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low testosterone

by Chris Steidle, MD

Low testosterone levels in men can contribute to erectile dysfunction and can be treated with supplemental testosterone.

When we think of testosterone supplements, we typically picture weight lifters or body builders. Physicians have long been reluctant to prescribe testosterone for a variety of reasons—dosages and administration of the treatment were complicate, for instance. Another reason was that testosterone treatment carried negative connotations.

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Within the last decade, we've seen the development of testosterone in a form that simplifies administration and dose, and our understanding of the consequences of low testosterone in men has changed. Most doctors generally believed that, as men age, many of the changes they experience are due to the aging process rather than to hormonal changes somewhat comparable to women during menopause.

Only recently, we've begun to recognize a testosterone deficiency syndrome in aging men and have called it "andropause." The difference in the way men and women experience this change is that it is a much slower process in men so it is often not as obvious.

In men, mid-life hormone changes usually begin without notice, especially after the age of forty. Unfortunately, the only obvious result may be the gradual assumption of the appearance of "an old man." Andropause, a condition in which the testosterone level slowly declines with age, also decreases a man's ability to enjoy sex. In addition to experiencing a decrease in sexual desire and erectile function, men with a lowered testosterone level may also notice changes in mood and emotions, a decrease in body mass and strength due to loss of muscle tissue, and an increase in body fat. Finally, the worst outcome may be alterations in bone mineral density, a condition called osteoporosis, which can lead to severe bone changes and even to fractures.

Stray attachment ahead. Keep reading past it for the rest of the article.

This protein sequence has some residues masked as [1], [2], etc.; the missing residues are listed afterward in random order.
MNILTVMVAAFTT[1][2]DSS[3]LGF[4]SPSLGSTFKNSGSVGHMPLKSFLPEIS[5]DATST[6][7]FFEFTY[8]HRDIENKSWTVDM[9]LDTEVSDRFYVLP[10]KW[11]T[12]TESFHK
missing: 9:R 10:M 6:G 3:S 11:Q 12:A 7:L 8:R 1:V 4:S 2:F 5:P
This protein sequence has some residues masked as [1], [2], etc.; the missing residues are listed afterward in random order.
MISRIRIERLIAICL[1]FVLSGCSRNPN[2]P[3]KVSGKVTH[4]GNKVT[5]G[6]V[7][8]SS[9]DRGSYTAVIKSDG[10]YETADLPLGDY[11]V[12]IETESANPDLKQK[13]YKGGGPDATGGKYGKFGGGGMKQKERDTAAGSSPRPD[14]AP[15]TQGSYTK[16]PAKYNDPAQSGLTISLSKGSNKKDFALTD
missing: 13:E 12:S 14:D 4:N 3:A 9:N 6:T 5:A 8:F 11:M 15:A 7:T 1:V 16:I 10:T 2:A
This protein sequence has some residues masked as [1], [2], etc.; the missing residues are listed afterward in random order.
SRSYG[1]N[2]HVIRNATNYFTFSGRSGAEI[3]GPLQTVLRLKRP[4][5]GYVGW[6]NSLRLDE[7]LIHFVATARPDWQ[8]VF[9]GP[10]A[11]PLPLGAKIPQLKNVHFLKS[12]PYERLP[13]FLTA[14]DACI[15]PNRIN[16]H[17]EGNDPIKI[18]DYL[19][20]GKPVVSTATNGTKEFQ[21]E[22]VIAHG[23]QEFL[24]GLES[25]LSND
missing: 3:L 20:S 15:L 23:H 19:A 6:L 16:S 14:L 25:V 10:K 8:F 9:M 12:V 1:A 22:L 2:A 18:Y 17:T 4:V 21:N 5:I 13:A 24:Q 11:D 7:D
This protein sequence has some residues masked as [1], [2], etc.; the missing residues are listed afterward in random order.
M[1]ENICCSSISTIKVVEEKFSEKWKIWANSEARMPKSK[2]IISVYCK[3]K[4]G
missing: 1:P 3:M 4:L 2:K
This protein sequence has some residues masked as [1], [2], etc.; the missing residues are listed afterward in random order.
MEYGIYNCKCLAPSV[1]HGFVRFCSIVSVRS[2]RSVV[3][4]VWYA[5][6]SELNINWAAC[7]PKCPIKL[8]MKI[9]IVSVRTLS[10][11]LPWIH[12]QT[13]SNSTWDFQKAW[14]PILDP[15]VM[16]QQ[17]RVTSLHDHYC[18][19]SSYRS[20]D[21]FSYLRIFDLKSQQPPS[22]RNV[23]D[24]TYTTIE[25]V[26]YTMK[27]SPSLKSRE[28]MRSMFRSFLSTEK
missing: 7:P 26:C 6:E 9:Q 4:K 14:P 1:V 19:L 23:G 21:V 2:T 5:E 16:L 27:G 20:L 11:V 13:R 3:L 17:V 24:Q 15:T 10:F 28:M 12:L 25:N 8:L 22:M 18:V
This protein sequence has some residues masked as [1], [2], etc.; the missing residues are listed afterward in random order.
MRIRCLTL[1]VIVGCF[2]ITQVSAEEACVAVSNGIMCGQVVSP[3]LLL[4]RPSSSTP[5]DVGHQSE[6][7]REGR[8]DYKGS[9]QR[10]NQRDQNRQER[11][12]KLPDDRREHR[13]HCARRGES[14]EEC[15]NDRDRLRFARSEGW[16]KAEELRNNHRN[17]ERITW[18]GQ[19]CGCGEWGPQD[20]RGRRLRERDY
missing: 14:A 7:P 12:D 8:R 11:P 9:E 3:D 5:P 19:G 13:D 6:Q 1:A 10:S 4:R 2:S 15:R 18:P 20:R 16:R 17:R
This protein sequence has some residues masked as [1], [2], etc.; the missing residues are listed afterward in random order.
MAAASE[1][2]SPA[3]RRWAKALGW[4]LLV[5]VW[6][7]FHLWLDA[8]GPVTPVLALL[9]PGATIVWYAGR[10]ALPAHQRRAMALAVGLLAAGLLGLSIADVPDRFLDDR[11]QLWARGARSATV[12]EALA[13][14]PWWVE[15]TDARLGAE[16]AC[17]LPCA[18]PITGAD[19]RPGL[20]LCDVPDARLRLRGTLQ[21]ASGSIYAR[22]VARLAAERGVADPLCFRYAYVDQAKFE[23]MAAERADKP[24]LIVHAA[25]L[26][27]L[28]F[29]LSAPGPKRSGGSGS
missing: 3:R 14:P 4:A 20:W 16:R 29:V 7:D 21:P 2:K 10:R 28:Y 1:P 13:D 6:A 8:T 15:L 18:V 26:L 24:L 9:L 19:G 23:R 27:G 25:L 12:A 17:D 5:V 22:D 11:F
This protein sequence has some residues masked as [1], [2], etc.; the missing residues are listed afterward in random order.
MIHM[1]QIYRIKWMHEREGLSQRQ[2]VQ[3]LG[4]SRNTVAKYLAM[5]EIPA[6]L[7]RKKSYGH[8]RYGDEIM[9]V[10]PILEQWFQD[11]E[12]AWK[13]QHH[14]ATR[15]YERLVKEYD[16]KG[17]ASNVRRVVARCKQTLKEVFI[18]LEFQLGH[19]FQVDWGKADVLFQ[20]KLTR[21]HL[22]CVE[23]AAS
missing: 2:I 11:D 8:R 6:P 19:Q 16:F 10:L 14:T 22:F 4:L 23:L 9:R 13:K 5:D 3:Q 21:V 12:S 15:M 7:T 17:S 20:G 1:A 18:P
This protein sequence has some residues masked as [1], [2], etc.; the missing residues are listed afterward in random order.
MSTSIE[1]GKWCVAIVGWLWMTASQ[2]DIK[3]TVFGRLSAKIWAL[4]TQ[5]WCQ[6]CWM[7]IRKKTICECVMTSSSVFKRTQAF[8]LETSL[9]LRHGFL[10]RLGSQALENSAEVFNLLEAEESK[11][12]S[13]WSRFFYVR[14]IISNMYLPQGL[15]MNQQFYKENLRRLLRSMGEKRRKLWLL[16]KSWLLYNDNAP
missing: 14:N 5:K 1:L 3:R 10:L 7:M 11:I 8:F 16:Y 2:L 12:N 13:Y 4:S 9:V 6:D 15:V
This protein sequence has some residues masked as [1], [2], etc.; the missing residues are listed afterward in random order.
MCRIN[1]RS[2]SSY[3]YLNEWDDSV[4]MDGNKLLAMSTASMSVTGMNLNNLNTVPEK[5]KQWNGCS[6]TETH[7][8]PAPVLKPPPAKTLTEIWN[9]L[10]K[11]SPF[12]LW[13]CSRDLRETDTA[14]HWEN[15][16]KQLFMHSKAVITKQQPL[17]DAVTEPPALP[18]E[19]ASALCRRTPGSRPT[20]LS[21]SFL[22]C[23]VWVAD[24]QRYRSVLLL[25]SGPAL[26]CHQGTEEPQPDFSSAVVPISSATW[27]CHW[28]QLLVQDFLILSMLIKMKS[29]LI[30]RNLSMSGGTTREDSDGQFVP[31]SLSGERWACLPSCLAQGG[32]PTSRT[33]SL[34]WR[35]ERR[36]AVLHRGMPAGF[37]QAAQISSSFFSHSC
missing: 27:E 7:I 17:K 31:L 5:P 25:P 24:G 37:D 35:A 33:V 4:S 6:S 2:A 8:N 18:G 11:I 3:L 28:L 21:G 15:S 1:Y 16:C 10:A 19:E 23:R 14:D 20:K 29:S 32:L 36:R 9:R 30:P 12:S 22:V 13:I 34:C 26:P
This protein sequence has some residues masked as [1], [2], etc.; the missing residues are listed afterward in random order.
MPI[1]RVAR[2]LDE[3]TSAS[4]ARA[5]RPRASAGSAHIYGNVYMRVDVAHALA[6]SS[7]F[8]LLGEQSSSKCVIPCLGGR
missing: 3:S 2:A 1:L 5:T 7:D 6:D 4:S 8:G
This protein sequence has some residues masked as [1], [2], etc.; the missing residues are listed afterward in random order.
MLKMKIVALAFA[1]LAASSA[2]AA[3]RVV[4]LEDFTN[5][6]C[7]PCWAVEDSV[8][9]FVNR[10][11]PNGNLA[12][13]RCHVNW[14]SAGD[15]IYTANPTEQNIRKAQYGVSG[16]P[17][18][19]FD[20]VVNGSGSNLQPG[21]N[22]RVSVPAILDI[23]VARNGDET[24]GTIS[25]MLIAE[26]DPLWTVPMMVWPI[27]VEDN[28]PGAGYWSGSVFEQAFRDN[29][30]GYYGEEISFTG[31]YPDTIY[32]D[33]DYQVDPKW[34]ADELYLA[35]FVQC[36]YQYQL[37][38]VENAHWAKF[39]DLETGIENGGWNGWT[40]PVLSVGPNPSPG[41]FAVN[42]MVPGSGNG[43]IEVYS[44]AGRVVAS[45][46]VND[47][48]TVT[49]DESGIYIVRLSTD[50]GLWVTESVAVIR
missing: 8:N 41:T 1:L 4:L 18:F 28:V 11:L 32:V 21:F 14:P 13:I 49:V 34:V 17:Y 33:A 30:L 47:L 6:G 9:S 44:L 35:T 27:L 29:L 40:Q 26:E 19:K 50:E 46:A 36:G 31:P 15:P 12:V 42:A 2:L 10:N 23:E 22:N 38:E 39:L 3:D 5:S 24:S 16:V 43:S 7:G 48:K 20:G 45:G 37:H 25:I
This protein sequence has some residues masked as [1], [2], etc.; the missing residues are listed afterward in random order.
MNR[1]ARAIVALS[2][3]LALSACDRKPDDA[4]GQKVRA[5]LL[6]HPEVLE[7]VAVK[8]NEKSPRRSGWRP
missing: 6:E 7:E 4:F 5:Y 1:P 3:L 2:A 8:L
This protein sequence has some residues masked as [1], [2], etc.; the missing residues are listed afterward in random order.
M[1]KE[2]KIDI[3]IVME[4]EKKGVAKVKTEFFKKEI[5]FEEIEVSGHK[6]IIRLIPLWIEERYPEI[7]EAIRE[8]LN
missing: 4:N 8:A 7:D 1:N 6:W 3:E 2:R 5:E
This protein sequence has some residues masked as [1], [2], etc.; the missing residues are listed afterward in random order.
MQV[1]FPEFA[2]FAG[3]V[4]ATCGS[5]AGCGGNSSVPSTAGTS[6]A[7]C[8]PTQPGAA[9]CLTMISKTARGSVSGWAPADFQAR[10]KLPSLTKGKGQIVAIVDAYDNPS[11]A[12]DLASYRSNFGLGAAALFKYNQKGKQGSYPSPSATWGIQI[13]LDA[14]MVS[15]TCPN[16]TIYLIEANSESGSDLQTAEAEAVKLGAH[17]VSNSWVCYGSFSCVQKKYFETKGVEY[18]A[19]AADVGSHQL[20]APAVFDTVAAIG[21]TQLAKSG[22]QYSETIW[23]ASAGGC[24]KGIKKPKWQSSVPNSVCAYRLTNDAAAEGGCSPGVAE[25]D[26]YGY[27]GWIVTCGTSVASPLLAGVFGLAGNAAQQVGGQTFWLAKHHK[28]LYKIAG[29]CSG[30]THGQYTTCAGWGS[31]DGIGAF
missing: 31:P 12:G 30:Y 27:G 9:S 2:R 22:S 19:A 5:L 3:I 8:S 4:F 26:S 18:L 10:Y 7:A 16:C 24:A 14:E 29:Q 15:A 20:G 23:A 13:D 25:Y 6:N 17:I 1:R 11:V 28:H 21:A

After the age of thirty, a man may lose up to two percent of testicular function each year. We know that twenty to fifty percent of healthy men between the ages of 50 and 70 have lower than normal levels of testosterone. This statistic indicates that up to five percent of all men are at risk for low testosterone states, a staggering number if you think about it. However, the reported incidence is extremely low, due, at least in part, to the fact that it is difficult to diagnose a condition that you don't know about. Until recently, we haven't known much about low testosterone or testosterone replacement in men.

The ADAM Questionnaire (Androgen Deficiency in Aging Male) is a series of questions that can reliably lead you and your doctor to the possible diagnosis of low testosterone. If the answers to this quiz indicate that a low testosterone level is a possibility, the next step is to have a blood test to measure your testosterone level in the morning. If this test indicates a lower than normal level, a visit to your physician for evaluation and diagnosis is indicated.

Men are living longer and we are beginning to understand more about the aging process. As this knowledge becomes more available, men will demand treatment for low testosterone to maintain or improve their relationships and alleviate other symptoms, including osteoporosis, sexual dysfunction and mood disturbances—many of the same problems that occur in aging women.

Low testosterone levels in men may someday be identiified during a routine annual check up of men over 50.

References

Steidle, CP. The Impotence Sourcebook. Lowell House. 1998.

Posted January 2002
Updated December 2011

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